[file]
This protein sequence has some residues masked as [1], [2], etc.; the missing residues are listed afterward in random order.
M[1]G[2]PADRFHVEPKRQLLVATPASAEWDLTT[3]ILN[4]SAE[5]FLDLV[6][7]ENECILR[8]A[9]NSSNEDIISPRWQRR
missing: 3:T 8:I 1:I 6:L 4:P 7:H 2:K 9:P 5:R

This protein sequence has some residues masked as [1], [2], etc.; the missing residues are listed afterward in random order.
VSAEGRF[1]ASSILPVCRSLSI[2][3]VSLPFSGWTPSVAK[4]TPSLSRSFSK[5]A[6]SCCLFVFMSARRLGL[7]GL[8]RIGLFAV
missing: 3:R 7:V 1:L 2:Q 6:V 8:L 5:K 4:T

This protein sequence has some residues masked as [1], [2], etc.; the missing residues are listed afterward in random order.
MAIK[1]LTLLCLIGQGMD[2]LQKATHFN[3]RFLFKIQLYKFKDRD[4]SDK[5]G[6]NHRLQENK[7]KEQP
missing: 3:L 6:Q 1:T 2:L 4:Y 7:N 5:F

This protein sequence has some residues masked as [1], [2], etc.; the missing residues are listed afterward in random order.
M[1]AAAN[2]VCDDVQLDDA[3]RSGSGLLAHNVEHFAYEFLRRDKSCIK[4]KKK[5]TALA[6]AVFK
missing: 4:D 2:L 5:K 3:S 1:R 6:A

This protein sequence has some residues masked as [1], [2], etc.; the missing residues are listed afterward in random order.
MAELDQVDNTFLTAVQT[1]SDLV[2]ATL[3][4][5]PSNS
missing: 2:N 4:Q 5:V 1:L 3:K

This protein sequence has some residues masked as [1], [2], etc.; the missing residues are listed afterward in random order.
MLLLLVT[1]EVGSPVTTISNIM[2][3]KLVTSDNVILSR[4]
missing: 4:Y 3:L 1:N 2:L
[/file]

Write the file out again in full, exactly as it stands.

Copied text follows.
This protein sequence has some residues masked as [1], [2], etc.; the missing residues are listed afterward in random order.
M[1]G[2]PADRFHVEPKRQLLVATPASAEWDLTT[3]ILN[4]SAE[5]FLDLV[6][7]ENECILR[8]A[9]NSSNEDIISPRWQRR
missing: 3:T 8:I 1:I 6:L 4:P 7:H 2:K 9:P 5:R

This protein sequence has some residues masked as [1], [2], etc.; the missing residues are listed afterward in random order.
VSAEGRF[1]ASSILPVCRSLSI[2][3]VSLPFSGWTPSVAK[4]TPSLSRSFSK[5]A[6]SCCLFVFMSARRLGL[7]GL[8]RIGLFAV
missing: 3:R 7:V 1:L 2:Q 6:V 8:L 5:K 4:T

This protein sequence has some residues masked as [1], [2], etc.; the missing residues are listed afterward in random order.
MAIK[1]LTLLCLIGQGMD[2]LQKATHFN[3]RFLFKIQLYKFKDRD[4]SDK[5]G[6]NHRLQENK[7]KEQP
missing: 3:L 6:Q 1:T 2:L 4:Y 7:N 5:F

This protein sequence has some residues masked as [1], [2], etc.; the missing residues are listed afterward in random order.
M[1]AAAN[2]VCDDVQLDDA[3]RSGSGLLAHNVEHFAYEFLRRDKSCIK[4]KKK[5]TALA[6]AVFK
missing: 4:D 2:L 5:K 3:S 1:R 6:A

This protein sequence has some residues masked as [1], [2], etc.; the missing residues are listed afterward in random order.
MAELDQVDNTFLTAVQT[1]SDLV[2]ATL[3][4][5]PSNS
missing: 2:N 4:Q 5:V 1:L 3:K

This protein sequence has some residues masked as [1], [2], etc.; the missing residues are listed afterward in random order.
MLLLLVT[1]EVGSPVTTISNIM[2][3]KLVTSDNVILSR[4]
missing: 4:Y 3:L 1:N 2:L